The world can be a scary place, especially for the parents of young children. That’s why it’s so important to teach them how to stay safe. This May, the Ross Medical Education Center campus in Cincinnati invited Officer Joe Turres from the local police department to speak to staff and students. Students and staff were also invited to bring their children to listen to the talk, participate in role-playing, and to be fingerprinted. Officer Turres spent time in the classroom discussing “Stranger Danger.”
The staff, students, and children were all very engaged in the lesson and ideas presented by Officer Turres. At the end of his discussion, he had the children practice how to yell if they felt threatened or unsafe and how to run away from strangers. He then passed out ID kits to each of the students and staff members with young children so they could fingerprint their child and provide a photo to have on file. That way, if any of that information is ever needed, they will have it for the police to use to help identify their child more quickly and easily and to return the child to their parents safe and sound.
After talking to and working with the staff, students, and children, Officer Turres stayed to take photos with the children. It was a very positive experience for all. Shawna Banks, Dental Assistant instructor said, “my son, DeShawn, loved Officer Turres so much. My other son, David, liked the stickers and pencil that came with the ID kit.” Although this was the first time for this type of event at the campus, it was so successful that it is something that will likely be implemented again. “I have already fingerprinted my child and Officer Turres gave me a second kit for my one year old, since he explained it is best to wait until the child is two before fingerprinting them,” shared Dental Assistant student Megan Thomas.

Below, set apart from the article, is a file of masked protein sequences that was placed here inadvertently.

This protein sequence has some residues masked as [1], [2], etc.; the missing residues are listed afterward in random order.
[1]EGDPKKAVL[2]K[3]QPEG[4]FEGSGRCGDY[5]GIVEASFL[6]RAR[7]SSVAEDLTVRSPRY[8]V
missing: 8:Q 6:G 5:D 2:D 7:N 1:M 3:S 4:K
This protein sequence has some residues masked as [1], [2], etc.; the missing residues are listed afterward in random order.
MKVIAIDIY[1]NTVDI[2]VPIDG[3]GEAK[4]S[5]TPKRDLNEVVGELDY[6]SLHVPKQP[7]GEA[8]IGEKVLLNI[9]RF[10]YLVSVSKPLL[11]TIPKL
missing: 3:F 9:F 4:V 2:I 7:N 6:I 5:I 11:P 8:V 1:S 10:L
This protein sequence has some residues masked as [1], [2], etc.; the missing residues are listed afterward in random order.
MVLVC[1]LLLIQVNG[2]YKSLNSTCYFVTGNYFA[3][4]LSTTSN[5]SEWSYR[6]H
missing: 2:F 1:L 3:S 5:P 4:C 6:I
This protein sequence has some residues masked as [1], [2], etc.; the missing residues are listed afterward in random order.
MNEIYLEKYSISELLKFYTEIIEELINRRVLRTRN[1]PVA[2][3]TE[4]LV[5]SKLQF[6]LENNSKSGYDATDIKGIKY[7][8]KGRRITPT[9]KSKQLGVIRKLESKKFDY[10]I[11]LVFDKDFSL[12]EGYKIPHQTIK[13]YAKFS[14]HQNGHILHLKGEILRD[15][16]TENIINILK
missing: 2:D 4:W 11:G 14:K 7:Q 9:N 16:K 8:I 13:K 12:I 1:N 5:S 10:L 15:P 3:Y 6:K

To find out more about keeping your child safe, visit the website of the National Child Identification Program at http://www.childidprogram.com/.